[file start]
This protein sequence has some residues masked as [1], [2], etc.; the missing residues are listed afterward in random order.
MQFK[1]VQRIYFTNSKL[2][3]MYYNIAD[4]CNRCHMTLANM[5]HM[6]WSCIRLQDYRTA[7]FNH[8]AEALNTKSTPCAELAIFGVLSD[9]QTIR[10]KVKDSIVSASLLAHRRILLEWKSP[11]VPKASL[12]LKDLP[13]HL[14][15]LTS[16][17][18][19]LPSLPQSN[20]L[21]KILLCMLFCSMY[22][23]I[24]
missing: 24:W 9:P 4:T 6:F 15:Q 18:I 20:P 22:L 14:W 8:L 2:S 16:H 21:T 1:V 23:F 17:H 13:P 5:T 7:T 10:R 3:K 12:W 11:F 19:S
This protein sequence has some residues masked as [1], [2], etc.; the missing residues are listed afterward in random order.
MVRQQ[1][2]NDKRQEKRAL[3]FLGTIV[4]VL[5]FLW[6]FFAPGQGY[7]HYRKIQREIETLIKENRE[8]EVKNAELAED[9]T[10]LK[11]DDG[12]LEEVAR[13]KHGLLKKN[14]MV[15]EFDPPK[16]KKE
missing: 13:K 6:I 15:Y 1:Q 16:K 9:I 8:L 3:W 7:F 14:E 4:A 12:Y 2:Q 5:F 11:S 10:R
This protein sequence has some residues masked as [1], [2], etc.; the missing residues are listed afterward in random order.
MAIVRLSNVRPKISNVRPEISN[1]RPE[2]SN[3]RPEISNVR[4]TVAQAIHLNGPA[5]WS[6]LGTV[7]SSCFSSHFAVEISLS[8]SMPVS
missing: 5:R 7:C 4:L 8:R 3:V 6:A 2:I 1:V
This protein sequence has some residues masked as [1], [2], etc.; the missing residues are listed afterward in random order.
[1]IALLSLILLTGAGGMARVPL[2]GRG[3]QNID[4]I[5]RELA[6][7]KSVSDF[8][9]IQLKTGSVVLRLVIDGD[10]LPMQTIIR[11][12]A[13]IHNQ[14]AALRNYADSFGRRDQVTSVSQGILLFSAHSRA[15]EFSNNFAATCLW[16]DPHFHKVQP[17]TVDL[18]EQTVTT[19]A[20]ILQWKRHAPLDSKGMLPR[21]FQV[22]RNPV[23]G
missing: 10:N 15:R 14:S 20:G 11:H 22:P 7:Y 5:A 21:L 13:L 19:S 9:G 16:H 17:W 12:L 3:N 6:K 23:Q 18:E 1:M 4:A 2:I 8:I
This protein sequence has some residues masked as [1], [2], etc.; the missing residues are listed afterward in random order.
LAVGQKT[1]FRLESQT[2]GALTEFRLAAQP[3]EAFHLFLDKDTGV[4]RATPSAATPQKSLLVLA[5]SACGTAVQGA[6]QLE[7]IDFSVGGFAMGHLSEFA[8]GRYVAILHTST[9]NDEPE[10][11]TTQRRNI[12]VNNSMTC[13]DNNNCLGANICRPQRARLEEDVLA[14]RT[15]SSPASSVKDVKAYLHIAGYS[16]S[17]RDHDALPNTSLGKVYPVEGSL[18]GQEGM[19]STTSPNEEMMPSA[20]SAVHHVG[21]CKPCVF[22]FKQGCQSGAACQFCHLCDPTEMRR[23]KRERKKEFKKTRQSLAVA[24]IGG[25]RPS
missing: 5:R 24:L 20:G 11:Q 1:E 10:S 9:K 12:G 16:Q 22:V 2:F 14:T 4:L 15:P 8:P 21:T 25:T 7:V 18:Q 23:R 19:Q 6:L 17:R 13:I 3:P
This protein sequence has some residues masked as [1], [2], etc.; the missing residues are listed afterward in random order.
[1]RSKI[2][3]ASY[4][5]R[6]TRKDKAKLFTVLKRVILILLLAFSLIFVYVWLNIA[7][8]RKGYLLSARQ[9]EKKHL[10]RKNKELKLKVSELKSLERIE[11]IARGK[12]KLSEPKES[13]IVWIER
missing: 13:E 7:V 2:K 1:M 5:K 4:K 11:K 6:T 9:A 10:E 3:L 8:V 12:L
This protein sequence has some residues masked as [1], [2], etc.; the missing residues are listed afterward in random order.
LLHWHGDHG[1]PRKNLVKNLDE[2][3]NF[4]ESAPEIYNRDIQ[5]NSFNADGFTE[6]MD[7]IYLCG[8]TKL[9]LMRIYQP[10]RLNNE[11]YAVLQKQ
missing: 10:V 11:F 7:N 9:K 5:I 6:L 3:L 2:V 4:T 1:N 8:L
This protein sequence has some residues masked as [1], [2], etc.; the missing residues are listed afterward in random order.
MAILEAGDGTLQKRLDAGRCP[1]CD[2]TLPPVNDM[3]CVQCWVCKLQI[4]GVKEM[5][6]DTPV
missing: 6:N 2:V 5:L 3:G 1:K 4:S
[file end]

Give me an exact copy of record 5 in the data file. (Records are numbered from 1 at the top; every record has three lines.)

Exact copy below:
This protein sequence has some residues masked as [1], [2], etc.; the missing residues are listed afterward in random order.
LAVGQKT[1]FRLESQT[2]GALTEFRLAAQP[3]EAFHLFLDKDTGV[4]RATPSAATPQKSLLVLA[5]SACGTAVQGA[6]QLE[7]IDFSVGGFAMGHLSEFA[8]GRYVAILHTST[9]NDEPE[10][11]TTQRRNI[12]VNNSMTC[13]DNNNCLGANICRPQRARLEEDVLA[14]RT[15]SSPASSVKDVKAYLHIAGYS[16]S[17]RDHDALPNTSLGKVYPVEGSL[18]GQEGM[19]STTSPNEEMMPSA[20]SAVHHVG[21]CKPCVF[22]FKQGCQSGAACQFCHLCDPTEMRR[23]KRERKKEFKKTRQSLAVA[24]IGG[25]RPS
missing: 5:R 24:L 20:G 11:Q 1:E 10:S 9:K 12:G 16:Q 22:V 2:F 14:T 4:L 15:P 8:P 21:T 25:T 7:V 18:Q 23:R 19:Q 6:L 17:R 13:I 3:P